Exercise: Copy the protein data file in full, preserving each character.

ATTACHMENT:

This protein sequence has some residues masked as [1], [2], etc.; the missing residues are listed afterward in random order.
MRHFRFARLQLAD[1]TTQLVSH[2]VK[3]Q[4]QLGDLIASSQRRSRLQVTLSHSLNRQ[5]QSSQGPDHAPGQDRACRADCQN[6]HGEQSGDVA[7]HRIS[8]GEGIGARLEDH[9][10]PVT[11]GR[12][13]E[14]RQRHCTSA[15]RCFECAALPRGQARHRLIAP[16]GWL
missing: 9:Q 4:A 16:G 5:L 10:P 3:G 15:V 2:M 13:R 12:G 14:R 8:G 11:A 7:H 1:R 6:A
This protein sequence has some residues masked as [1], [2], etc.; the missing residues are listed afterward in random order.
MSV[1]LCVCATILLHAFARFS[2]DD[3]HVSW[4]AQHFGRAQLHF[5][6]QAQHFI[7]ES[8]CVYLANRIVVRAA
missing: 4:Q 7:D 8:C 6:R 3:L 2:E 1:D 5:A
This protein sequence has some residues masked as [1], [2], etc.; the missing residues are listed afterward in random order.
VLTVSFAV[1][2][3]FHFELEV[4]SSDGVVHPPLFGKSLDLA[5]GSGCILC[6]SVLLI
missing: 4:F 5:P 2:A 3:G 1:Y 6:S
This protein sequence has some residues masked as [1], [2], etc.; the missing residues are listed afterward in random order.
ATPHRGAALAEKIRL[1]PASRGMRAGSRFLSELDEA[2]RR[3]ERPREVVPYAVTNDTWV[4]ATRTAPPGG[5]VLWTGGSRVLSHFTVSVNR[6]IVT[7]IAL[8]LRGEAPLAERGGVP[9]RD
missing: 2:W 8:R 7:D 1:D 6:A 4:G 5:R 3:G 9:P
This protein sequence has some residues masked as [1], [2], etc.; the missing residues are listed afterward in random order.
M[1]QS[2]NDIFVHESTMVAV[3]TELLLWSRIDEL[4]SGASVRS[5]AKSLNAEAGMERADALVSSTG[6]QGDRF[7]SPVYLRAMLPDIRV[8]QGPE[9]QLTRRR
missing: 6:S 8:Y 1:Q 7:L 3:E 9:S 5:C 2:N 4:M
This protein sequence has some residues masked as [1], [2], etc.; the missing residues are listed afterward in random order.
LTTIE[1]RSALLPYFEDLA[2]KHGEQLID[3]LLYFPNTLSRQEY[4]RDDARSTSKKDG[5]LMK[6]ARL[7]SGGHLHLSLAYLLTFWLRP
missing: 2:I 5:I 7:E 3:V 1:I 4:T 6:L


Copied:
This protein sequence has some residues masked as [1], [2], etc.; the missing residues are listed afterward in random order.
MRHFRFARLQLAD[1]TTQLVSH[2]VK[3]Q[4]QLGDLIASSQRRSRLQVTLSHSLNRQ[5]QSSQGPDHAPGQDRACRADCQN[6]HGEQSGDVA[7]HRIS[8]GEGIGARLEDH[9][10]PVT[11]GR[12][13]E[14]RQRHCTSA[15]RCFECAALPRGQARHRLIAP[16]GWL
missing: 9:Q 4:A 16:G 5:L 10:P 3:G 15:V 2:M 13:R 12:G 14:R 8:G 11:A 7:H 1:R 6:A
This protein sequence has some residues masked as [1], [2], etc.; the missing residues are listed afterward in random order.
MSV[1]LCVCATILLHAFARFS[2]DD[3]HVSW[4]AQHFGRAQLHF[5][6]QAQHFI[7]ES[8]CVYLANRIVVRAA
missing: 4:Q 7:D 8:C 6:R 3:L 2:E 1:D 5:A
This protein sequence has some residues masked as [1], [2], etc.; the missing residues are listed afterward in random order.
VLTVSFAV[1][2][3]FHFELEV[4]SSDGVVHPPLFGKSLDLA[5]GSGCILC[6]SVLLI
missing: 4:F 5:P 2:A 3:G 1:Y 6:S
This protein sequence has some residues masked as [1], [2], etc.; the missing residues are listed afterward in random order.
ATPHRGAALAEKIRL[1]PASRGMRAGSRFLSELDEA[2]RR[3]ERPREVVPYAVTNDTWV[4]ATRTAPPGG[5]VLWTGGSRVLSHFTVSVNR[6]IVT[7]IAL[8]LRGEAPLAERGGVP[9]RD
missing: 2:W 8:R 7:D 1:D 6:A 4:G 5:R 3:G 9:P
This protein sequence has some residues masked as [1], [2], etc.; the missing residues are listed afterward in random order.
M[1]QS[2]NDIFVHESTMVAV[3]TELLLWSRIDEL[4]SGASVRS[5]AKSLNAEAGMERADALVSSTG[6]QGDRF[7]SPVYLRAMLPDIRV[8]QGPE[9]QLTRRR
missing: 6:S 8:Y 1:Q 7:L 3:E 9:S 5:C 2:N 4:M
This protein sequence has some residues masked as [1], [2], etc.; the missing residues are listed afterward in random order.
LTTIE[1]RSALLPYFEDLA[2]KHGEQLID[3]LLYFPNTLSRQEY[4]RDDARSTSKKDG[5]LMK[6]ARL[7]SGGHLHLSLAYLLTFWLRP
missing: 2:I 5:I 7:E 3:V 1:I 4:T 6:L